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Morning Announcements: June 3, 2014

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June 03, 2014 11:50 am


Lots of interesting ed news today (IMHO). Enjoy!

What’s Lost as Handwriting Fades New York Times
Does handwriting matter? Not very much, according to many educators. The Common Core standards, which have been adopted in most states, call for teaching legible writing, but only in kindergarten and first grade. After that, the emphasis quickly shifts to proficiency on the keyboard.

Big-City School Districts Have Teacher Attendance Problems USA Today
Teachers in the USA’s largest school districts missed an average of 11 days, according to a report on teacher attendance released Tuesday. The study from the National Council on Teacher Quality looked at attendance for more than 234,000 teachers in 40 districts during the 2012-13 year and found that 16% of all teachers were classified as chronically absent because they missed 18 days or more.

The Common Core Curriculum Void nprED
Right now, America’s schools are in a sprint. Forty-four states and the District of Columbia have adopted the Common Core State Standards. That means new learning benchmarks for the vast majority of the nation’s young students—millions of kids from kindergarten through high school. And, for many of them, the Core will feel tougher than what they’re used to. Because it is tougher.

Ipswich 6th Graders Calculate a Rebellion Ipswich Chronicle (MA)
Two sixth grade math classes lost an entire week’s worth of instruction taking a trial run of a new test and now they want payment for their time.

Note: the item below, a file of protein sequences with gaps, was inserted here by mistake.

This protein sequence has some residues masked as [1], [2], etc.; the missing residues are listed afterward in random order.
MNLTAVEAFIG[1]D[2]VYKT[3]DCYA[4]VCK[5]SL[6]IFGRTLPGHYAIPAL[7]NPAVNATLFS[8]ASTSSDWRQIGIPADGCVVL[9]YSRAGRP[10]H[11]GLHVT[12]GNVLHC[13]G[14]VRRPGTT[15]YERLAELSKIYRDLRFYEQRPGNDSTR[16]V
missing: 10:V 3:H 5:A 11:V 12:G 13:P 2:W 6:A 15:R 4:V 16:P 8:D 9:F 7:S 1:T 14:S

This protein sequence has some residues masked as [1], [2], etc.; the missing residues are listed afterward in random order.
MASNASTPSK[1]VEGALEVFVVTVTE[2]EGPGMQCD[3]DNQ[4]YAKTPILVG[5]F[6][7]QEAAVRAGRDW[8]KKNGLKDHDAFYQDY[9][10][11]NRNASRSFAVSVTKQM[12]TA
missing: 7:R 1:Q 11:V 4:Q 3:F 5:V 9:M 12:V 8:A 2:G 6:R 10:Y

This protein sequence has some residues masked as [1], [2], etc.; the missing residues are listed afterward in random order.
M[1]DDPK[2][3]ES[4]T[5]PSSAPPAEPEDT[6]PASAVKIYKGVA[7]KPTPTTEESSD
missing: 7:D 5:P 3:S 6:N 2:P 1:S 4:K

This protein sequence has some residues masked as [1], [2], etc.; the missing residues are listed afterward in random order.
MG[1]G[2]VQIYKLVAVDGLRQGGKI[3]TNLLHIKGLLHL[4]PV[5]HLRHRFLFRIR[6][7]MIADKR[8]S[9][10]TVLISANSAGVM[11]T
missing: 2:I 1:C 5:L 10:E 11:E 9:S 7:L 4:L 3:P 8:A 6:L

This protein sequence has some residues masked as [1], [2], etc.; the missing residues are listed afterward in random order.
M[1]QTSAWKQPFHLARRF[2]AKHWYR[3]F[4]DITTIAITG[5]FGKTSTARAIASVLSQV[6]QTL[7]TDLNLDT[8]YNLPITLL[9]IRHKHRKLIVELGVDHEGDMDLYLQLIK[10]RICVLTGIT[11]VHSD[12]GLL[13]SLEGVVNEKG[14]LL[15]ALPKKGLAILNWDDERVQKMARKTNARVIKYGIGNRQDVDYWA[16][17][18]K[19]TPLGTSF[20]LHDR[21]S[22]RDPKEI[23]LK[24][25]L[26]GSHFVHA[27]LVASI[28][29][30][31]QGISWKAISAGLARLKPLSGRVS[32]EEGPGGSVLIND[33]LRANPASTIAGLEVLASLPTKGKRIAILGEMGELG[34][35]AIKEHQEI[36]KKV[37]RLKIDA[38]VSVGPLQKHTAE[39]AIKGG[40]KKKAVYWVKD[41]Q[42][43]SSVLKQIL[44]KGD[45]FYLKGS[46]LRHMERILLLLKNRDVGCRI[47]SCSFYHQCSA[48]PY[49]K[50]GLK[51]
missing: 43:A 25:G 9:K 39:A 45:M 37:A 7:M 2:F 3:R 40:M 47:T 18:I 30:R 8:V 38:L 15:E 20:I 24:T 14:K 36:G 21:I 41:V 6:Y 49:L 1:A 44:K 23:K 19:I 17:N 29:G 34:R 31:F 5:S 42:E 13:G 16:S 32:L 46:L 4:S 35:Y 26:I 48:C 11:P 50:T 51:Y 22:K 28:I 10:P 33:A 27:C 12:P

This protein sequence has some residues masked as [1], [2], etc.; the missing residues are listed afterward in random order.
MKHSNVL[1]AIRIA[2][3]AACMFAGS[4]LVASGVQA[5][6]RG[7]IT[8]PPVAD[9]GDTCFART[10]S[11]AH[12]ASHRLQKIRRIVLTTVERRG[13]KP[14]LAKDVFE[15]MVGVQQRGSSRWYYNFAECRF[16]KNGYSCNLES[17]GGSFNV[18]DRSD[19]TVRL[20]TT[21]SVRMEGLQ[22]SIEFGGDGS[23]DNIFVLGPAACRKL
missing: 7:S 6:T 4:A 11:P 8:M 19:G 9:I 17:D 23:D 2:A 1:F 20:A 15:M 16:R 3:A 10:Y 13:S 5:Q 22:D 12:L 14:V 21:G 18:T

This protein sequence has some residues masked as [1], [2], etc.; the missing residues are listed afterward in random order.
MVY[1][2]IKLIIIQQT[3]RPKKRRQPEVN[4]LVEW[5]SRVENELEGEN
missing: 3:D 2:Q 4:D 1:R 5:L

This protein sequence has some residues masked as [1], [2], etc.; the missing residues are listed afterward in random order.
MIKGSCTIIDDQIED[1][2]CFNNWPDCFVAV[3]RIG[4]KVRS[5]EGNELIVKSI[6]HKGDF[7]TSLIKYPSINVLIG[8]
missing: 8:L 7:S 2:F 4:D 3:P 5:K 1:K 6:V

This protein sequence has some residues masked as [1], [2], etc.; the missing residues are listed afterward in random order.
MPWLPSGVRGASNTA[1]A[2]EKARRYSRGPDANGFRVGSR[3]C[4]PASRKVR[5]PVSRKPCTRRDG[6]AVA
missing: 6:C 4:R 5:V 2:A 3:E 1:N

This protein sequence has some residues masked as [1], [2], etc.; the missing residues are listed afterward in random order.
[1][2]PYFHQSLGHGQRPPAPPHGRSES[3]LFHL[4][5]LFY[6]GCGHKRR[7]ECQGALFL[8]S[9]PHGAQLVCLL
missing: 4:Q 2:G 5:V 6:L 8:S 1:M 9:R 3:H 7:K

State Test Scores Drop After Teachers Are Barred from Grading Exams from Their Own Schools Daily News (New York)
Scores on [New York state’s] high schooler’s English Regents exams plummeted in 2013 after the city instituted new grading rules to prevent score inflation. Some teachers admitted that sympathetic in-house scoring was rampant before the policy change, but stopped short of calling it cheating.

New York State Sets Focus on English-Learners Education Week
With the shift to the common standards and recent history of low student-achievement results as catalysts, education leaders in New York state are pushing a new agenda for English-language learners that calls for more accountability for their needs and more opportunities for rigorous bilingual and dual-language instruction.

Schools Get Road Map for Improving Discipline Practices Washington Post
A national report described as a first-of-its-kind road map for improving discipline practices in U.S. public schools was released Tuesday, with 60 recommendations intended to help schools reduce suspensions and create better learning conditions.

Survey Says Superintendents Back Common Core, Wary on Implementation Education Week
A [June 3 American Association of School Administrators’s] survey of more than 500 district superintendents and administrators from 48 states shows that most of the local K-12 leaders are firmly behind the Common Core State Standards. But it also finds general sentiment that the standards are being implemented too quickly, that strict accountability based on the standards needs to slow down, and that there’s insufficient support to make sure the transition to the standards goes well.

Educator’s Perspective: New Presentation Delivery Platforms Huffington Post blog post by Sriya Chakravarti (educator, researcher, policymaker, curriculum designer)
“Technology is just a tool. In terms of getting the kids working together and motivating them, the teacher is most important.” – Bill Gates
The above quote resonates with me deeply. Lately, I have been researching a lot on how to make my classes more engaging, and so I decided to do some research on the presentation delivery platforms. After some field and desk research, I found that 90 percent of all presentations are based out of PowerPoint. It is the standard go-to tool when it comes to creating presentations. This made me dig deeper into the realm of presentations. I started wondering if it is really static or are there new presentation technologies bubbling on the horizon.


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